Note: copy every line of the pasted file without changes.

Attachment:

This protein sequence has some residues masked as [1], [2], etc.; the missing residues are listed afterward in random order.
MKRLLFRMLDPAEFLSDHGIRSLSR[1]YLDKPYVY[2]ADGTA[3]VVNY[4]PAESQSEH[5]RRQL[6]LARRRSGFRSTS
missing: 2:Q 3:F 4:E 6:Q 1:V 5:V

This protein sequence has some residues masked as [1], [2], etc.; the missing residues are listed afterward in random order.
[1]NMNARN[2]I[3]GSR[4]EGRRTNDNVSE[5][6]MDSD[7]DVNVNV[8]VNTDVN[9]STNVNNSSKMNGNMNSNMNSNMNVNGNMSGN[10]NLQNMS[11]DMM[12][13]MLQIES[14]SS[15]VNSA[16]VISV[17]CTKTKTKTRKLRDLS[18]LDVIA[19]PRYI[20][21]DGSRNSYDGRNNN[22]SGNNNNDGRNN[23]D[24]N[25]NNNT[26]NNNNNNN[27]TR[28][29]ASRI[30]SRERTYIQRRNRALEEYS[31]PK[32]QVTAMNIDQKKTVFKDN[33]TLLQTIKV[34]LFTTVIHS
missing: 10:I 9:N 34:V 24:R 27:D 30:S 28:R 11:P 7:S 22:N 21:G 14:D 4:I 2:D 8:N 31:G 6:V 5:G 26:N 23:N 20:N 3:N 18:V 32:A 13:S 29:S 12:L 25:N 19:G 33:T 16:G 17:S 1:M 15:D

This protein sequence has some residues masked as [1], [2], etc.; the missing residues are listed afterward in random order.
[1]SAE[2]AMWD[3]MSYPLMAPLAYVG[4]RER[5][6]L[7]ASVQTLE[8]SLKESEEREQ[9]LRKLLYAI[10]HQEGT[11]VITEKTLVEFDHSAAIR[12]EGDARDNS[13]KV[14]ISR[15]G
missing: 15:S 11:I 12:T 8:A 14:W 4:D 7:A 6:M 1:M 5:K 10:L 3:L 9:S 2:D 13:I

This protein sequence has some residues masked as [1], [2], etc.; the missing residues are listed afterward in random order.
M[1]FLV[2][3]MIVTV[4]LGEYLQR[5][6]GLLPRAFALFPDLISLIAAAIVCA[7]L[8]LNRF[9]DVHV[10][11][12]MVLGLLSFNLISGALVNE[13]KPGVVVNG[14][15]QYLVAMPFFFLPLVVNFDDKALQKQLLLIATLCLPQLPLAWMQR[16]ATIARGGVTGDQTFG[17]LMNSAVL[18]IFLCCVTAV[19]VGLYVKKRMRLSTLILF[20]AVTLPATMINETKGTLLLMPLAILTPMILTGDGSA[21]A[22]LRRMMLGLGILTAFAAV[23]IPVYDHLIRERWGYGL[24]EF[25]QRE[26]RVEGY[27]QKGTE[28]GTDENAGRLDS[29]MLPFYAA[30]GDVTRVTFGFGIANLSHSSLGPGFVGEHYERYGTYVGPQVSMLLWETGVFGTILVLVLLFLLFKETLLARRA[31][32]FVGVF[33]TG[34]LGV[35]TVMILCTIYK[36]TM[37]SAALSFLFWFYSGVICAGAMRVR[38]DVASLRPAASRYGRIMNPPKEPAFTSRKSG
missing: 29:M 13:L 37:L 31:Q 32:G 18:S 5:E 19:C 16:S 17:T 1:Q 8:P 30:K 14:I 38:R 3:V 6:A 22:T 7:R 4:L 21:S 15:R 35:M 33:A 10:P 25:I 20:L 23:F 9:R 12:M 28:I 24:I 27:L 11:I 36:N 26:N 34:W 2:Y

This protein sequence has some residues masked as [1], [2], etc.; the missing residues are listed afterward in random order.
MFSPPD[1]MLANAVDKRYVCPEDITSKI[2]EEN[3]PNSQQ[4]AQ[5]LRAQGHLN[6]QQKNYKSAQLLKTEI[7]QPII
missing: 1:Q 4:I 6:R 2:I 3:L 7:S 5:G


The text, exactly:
This protein sequence has some residues masked as [1], [2], etc.; the missing residues are listed afterward in random order.
MKRLLFRMLDPAEFLSDHGIRSLSR[1]YLDKPYVY[2]ADGTA[3]VVNY[4]PAESQSEH[5]RRQL[6]LARRRSGFRSTS
missing: 2:Q 3:F 4:E 6:Q 1:V 5:V

This protein sequence has some residues masked as [1], [2], etc.; the missing residues are listed afterward in random order.
[1]NMNARN[2]I[3]GSR[4]EGRRTNDNVSE[5][6]MDSD[7]DVNVNV[8]VNTDVN[9]STNVNNSSKMNGNMNSNMNSNMNVNGNMSGN[10]NLQNMS[11]DMM[12][13]MLQIES[14]SS[15]VNSA[16]VISV[17]CTKTKTKTRKLRDLS[18]LDVIA[19]PRYI[20][21]DGSRNSYDGRNNN[22]SGNNNNDGRNN[23]D[24]N[25]NNNT[26]NNNNNNN[27]TR[28][29]ASRI[30]SRERTYIQRRNRALEEYS[31]PK[32]QVTAMNIDQKKTVFKDN[33]TLLQTIKV[34]LFTTVIHS
missing: 10:I 9:N 34:V 24:R 27:D 30:S 28:R 11:P 7:S 22:N 21:G 14:D 4:I 2:D 8:N 31:G 6:V 5:G 26:N 23:N 20:N 3:N 18:V 32:A 13:S 29:S 12:L 25:N 19:G 33:T 16:G 17:S 1:M 15:D

This protein sequence has some residues masked as [1], [2], etc.; the missing residues are listed afterward in random order.
[1]SAE[2]AMWD[3]MSYPLMAPLAYVG[4]RER[5][6]L[7]ASVQTLE[8]SLKESEEREQ[9]LRKLLYAI[10]HQEGT[11]VITEKTLVEFDHSAAIR[12]EGDARDNS[13]KV[14]ISR[15]G
missing: 15:S 11:I 12:T 8:A 14:W 4:D 7:A 6:M 1:M 5:K 10:L 3:L 9:S 2:D 13:I

This protein sequence has some residues masked as [1], [2], etc.; the missing residues are listed afterward in random order.
M[1]FLV[2][3]MIVTV[4]LGEYLQR[5][6]GLLPRAFALFPDLISLIAAAIVCA[7]L[8]LNRF[9]DVHV[10][11][12]MVLGLLSFNLISGALVNE[13]KPGVVVNG[14][15]QYLVAMPFFFLPLVVNFDDKALQKQLLLIATLCLPQLPLAWMQR[16]ATIARGGVTGDQTFG[17]LMNSAVL[18]IFLCCVTAV[19]VGLYVKKRMRLSTLILF[20]AVTLPATMINETKGTLLLMPLAILTPMILTGDGSA[21]A[22]LRRMMLGLGILTAFAAV[23]IPVYDHLIRERWGYGL[24]EF[25]QRE[26]RVEGY[27]QKGTE[28]GTDENAGRLDS[29]MLPFYAA[30]GDVTRVTFGFGIANLSHSSLGPGFVGEHYERYGTYVGPQVSMLLWETGVFGTILVLVLLFLLFKETLLARRA[31][32]FVGVF[33]TG[34]LGV[35]TVMILCTIYK[36]TM[37]SAALSFLFWFYSGVICAGAMRVR[38]DVASLRPAASRYGRIMNPPKEPAFTSRKSG
missing: 29:M 13:L 37:L 31:Q 32:G 18:S 5:E 19:C 16:S 17:T 1:Q 8:P 30:K 14:I 38:R 3:V 6:A 22:T 7:R 4:L 21:S 15:R 35:M 33:A 10:P 25:I 20:L 23:F 9:R 12:M 28:I 24:I 27:L 11:I 36:N 26:N 34:W 2:Y

This protein sequence has some residues masked as [1], [2], etc.; the missing residues are listed afterward in random order.
MFSPPD[1]MLANAVDKRYVCPEDITSKI[2]EEN[3]PNSQQ[4]AQ[5]LRAQGHLN[6]QQKNYKSAQLLKTEI[7]QPII
missing: 1:Q 4:I 6:R 2:I 3:L 7:S 5:G